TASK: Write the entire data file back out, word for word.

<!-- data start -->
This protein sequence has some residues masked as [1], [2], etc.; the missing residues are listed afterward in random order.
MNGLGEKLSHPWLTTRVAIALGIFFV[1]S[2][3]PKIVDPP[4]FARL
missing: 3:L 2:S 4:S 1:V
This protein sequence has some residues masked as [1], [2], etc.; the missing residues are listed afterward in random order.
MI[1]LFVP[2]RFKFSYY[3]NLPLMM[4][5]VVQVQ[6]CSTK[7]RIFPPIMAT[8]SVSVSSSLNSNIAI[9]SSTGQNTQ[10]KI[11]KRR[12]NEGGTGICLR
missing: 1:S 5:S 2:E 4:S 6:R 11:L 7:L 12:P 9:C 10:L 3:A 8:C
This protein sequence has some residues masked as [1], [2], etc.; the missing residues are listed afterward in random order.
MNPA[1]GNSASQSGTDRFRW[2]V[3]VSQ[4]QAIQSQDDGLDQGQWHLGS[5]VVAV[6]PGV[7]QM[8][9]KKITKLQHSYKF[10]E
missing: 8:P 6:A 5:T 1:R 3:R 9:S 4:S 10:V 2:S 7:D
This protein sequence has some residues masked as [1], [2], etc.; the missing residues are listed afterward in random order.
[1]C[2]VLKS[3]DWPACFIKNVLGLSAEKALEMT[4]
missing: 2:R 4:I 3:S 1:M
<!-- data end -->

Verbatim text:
This protein sequence has some residues masked as [1], [2], etc.; the missing residues are listed afterward in random order.
MNGLGEKLSHPWLTTRVAIALGIFFV[1]S[2][3]PKIVDPP[4]FARL
missing: 3:L 2:S 4:S 1:V
This protein sequence has some residues masked as [1], [2], etc.; the missing residues are listed afterward in random order.
MI[1]LFVP[2]RFKFSYY[3]NLPLMM[4][5]VVQVQ[6]CSTK[7]RIFPPIMAT[8]SVSVSSSLNSNIAI[9]SSTGQNTQ[10]KI[11]KRR[12]NEGGTGICLR
missing: 1:S 5:S 2:E 4:S 6:R 11:L 7:L 12:P 9:C 10:L 3:A 8:C
This protein sequence has some residues masked as [1], [2], etc.; the missing residues are listed afterward in random order.
MNPA[1]GNSASQSGTDRFRW[2]V[3]VSQ[4]QAIQSQDDGLDQGQWHLGS[5]VVAV[6]PGV[7]QM[8][9]KKITKLQHSYKF[10]E
missing: 8:P 6:A 5:T 1:R 3:R 9:S 4:S 10:V 2:S 7:D
This protein sequence has some residues masked as [1], [2], etc.; the missing residues are listed afterward in random order.
[1]C[2]VLKS[3]DWPACFIKNVLGLSAEKALEMT[4]
missing: 2:R 4:I 3:S 1:M